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Bulldogs seeking new paths to goal

If the Western Bulldogs are to return to the finals for the first time since their 2016 AFL flag, coach Luke Beveridge needs to find new routes to goal.

Bulldogs seeking new paths to goal

If the Western Bulldogs are to return to the finals for the first time since their 2016 AFL flag, coach Luke Beveridge needs to find new routes to goal.

Bulldogs coach LUKE BEVERIDGE looks on during a Western Bulldogs AFL training session at Whitten Oval in Melbourne, Australia.
Bulldogs coach LUKE BEVERIDGE looks on during a Western Bulldogs AFL training session at Whitten Oval in Melbourne, Australia. Picture:Photo by Michael Dodge/Getty Images

Has there ever been an AFL team more difficult to read than the Western Bulldogs?

Opponents on their road to the 2016 premiership will tell you so and pundits have been struggling to categorise Luke Beveridge's side since.


Are they a bunch of battlers that put together the greatest finals series in recent memory?

Or are they a good side so cruelled by injury and fate it's stopped them backing up their flag, with two seasons outside the top eight?

In 2019, the Bulldogs could be anything.

There are still 15 premiership winners on their list, with Marcus Bontempelli, Lachie Hunter, Jackson Macrae and Mitch Wallis maturing into A-grade AFL talent.

Young guns Aaron Naughton and Ed Richards showed plenty in their first AFL seasons, while Tom Liberatore is back and firing if this year's pre-season is anything to go by.

Yet Beveridge's desire to keep turning over the list in search of the right culture and talent means the already-young Bulldogs will be low on experience again.

In 2018, they fielded the least-experienced side of the round 14 times.

Jordan Roughead and Luke Dahlhaus have left Whitten Oval, joining 2017 high-profile departure Jake Stringer and retirees Matthew Boyd and Bob Murphy.

Are the Bulldogs simply too young to make an impact?

"There's always two sides to every coin," captain Easton Wood tells AAP.

"Yeah, there has been a lot of change in the playing ranks. We've got plenty of new boys in this year and it feels like we've gotten younger again.

"To me, that's been really exciting. Particularly as captain, most of the guys coming in are open books.

"We're all on the same page, pushing in the same direction and it's got me excited about what we could do."

There's no question the Bulldogs' midfield packs a punch.

Hunter and Macrae are ball magnets, Bontempelli is a genuine star and a rejuvenated Liberatore can help lift the club's contested ball back to 2016 levels.

Down back, the Bulldogs also look well stocked.

Naughton and Bailey Williams could be defensive mainstays for the next decade, joining Dale Morris and Wood in a strong back six.

It's in the tall stocks and up front where the Bulldogs might be stretched.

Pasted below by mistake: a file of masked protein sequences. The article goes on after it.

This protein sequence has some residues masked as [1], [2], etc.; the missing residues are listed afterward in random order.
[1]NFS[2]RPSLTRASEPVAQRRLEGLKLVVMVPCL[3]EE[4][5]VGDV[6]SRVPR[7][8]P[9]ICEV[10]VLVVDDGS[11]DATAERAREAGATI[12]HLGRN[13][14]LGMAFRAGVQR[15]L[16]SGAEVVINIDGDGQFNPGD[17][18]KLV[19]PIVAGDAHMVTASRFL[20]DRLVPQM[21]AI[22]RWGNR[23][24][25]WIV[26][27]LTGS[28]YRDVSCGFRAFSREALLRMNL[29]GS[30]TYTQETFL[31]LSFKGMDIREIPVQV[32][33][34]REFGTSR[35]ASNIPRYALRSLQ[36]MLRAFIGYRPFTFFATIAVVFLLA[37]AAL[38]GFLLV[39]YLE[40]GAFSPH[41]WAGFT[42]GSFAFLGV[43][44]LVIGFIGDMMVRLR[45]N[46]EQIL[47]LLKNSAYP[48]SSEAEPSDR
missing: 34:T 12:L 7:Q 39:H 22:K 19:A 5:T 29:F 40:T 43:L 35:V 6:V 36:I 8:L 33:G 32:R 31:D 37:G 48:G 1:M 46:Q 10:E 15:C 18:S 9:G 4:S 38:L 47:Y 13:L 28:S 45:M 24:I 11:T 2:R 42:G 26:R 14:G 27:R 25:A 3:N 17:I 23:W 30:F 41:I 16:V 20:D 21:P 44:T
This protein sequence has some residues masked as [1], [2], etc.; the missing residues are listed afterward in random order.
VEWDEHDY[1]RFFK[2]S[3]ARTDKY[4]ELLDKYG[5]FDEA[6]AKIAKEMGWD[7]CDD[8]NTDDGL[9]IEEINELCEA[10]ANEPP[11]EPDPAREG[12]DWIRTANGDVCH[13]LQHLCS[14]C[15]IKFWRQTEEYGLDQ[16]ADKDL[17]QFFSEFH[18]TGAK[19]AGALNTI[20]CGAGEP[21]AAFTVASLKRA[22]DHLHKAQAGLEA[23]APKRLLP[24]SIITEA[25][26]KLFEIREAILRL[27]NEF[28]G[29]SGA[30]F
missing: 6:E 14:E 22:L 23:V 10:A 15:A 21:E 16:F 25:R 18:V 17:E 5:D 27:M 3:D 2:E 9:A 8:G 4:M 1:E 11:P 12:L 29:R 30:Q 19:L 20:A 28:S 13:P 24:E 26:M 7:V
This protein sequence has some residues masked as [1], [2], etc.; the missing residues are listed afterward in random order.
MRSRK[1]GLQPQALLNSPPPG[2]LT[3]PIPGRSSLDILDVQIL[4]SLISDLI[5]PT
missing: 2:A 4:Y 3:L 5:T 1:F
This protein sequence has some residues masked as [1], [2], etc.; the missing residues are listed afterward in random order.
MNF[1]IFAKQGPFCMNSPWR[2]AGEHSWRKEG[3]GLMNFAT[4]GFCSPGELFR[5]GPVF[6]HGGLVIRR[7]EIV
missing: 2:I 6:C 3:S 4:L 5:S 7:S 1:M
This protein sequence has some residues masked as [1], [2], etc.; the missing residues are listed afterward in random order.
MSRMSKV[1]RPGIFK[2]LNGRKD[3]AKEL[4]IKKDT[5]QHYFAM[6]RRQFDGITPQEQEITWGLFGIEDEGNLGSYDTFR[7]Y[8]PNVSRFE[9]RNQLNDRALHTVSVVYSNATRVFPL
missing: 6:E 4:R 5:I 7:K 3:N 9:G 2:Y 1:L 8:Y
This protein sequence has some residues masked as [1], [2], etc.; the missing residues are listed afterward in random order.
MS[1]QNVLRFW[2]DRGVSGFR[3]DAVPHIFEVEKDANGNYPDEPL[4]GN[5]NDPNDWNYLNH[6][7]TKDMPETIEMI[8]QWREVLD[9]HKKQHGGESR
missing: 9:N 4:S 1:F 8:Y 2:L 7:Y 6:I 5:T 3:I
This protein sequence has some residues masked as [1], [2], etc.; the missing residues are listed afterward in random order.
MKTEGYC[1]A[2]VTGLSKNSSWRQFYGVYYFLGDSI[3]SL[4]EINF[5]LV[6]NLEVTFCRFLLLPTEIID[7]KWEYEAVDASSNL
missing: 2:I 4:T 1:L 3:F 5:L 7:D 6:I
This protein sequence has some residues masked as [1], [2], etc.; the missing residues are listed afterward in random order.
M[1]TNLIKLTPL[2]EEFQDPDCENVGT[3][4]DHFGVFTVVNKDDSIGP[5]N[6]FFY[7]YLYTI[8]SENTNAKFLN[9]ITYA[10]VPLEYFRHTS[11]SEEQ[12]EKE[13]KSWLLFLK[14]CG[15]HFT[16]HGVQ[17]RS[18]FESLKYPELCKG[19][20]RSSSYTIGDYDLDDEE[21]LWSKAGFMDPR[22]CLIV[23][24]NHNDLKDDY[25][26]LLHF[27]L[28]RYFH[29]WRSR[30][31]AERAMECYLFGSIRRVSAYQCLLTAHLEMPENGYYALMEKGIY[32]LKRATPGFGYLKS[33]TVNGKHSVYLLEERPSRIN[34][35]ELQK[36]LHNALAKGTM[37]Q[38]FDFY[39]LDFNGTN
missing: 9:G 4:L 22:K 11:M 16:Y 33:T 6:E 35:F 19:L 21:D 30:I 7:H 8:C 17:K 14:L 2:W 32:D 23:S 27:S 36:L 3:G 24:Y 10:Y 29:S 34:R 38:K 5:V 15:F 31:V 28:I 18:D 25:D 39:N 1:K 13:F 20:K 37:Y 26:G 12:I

Tom Boyd's absence for half the season will be keenly felt, with Jackson Trengove a likely replacement in ruck.

At 21, Josh Schache has raced to put on weight this season to leave an impact in the forward line, given the lack of other towering targets inside 50.

Sam Lloyd's arrival from Richmond should help the Bulldogs given the 29-year-old's undoubted class.

But plainly the Bulldogs need a spearhead - Billy Gowers led the Dogs' goalkickers with just 26 majors last year - as well as a greater spread given only seven players kicked more than 10 for the season.

On paper, the draw gives the Bulldogs a chance to jump ahead of the ledger early.

An opening-round visit by Sydney is followed by matches with Hawthorn, Gold Coast, Carlton, Fremantle and Brisbane within the next seven rounds.

The Bulldogs play 17 times in Victoria with 12 matches at Marvel and two in Ballarat.

Outside expectations are still far from high but Wood can live with that.

"There's always reason why people think you can't do things but I'd rather focus on the reasons why we can," the skipper said.

"I think we'll have a real chance of proving those people wrong."

Just like in 2016?

"I wasn't going to bring that up, but yeah," Wood laughs.

WESTERN BULLDOGS

Coach: Luke Beveridge

Captain: Easton Wood

Last five years: 14-7-1-10-13

Premierships: 2 (1954, 2016)

Key five: Marcus Bontempelli, Lachie Hunter, Tom Liberatore, Jason Johannisen, Jackson Macrae.

One to watch: Josh Schache. There are better players on the Bulldogs list but the bulked-up key forward prospect is crucial to whether the Bulldogs can take flight in 2019. With Tom Boyd sidelined for half a season, they need a big body inside the 50m arc and Schache looms as the man.

Ins: Ben Cavarra (Williamstown), Taylor Duryea (Hawthorn), Will Hayes (Footscray VFL), Buku Khamis (Western Jets), Sam Lloyd (Richmond), Bailey Smith (Sandringham Dragons), Jordon Sweet (North Adelaide), Latham Vandermeer (Murray Bushrangers), Rhylee West (Calder Cannons).

Outs: Marcus Adams (Brisbane), Shane Biggs (retired), Tom Campbell (delisted), Kieran Collins (delisted), Luke Dahlhaus (Geelong), Mitch Honeychurch (delisted), Jack Redpath (retired), Jordan Roughead (Collingwood), Clay Smith (retired).

Best line-up:

B: Bailey Williams, Dale Morris, Ed Richards

HB: Matt Suckling, Easton Wood, Aaron Naughton

C: Lachie Hunter, Marcus Bontempelli, Jason Johannisen

HF: Sam Lloyd, Josh Schache, Toby McLean

F: Mitch Wallis, Tom Boyd, Billy Gowers

R: Jackson Trengove, Jackson Macrae, Tom Liberatore

Int: Caleb Daniel, Josh Dunkley, Zaine Cordy, Patrick Lipinski

Predicted finish: 13th

AAP


AAP




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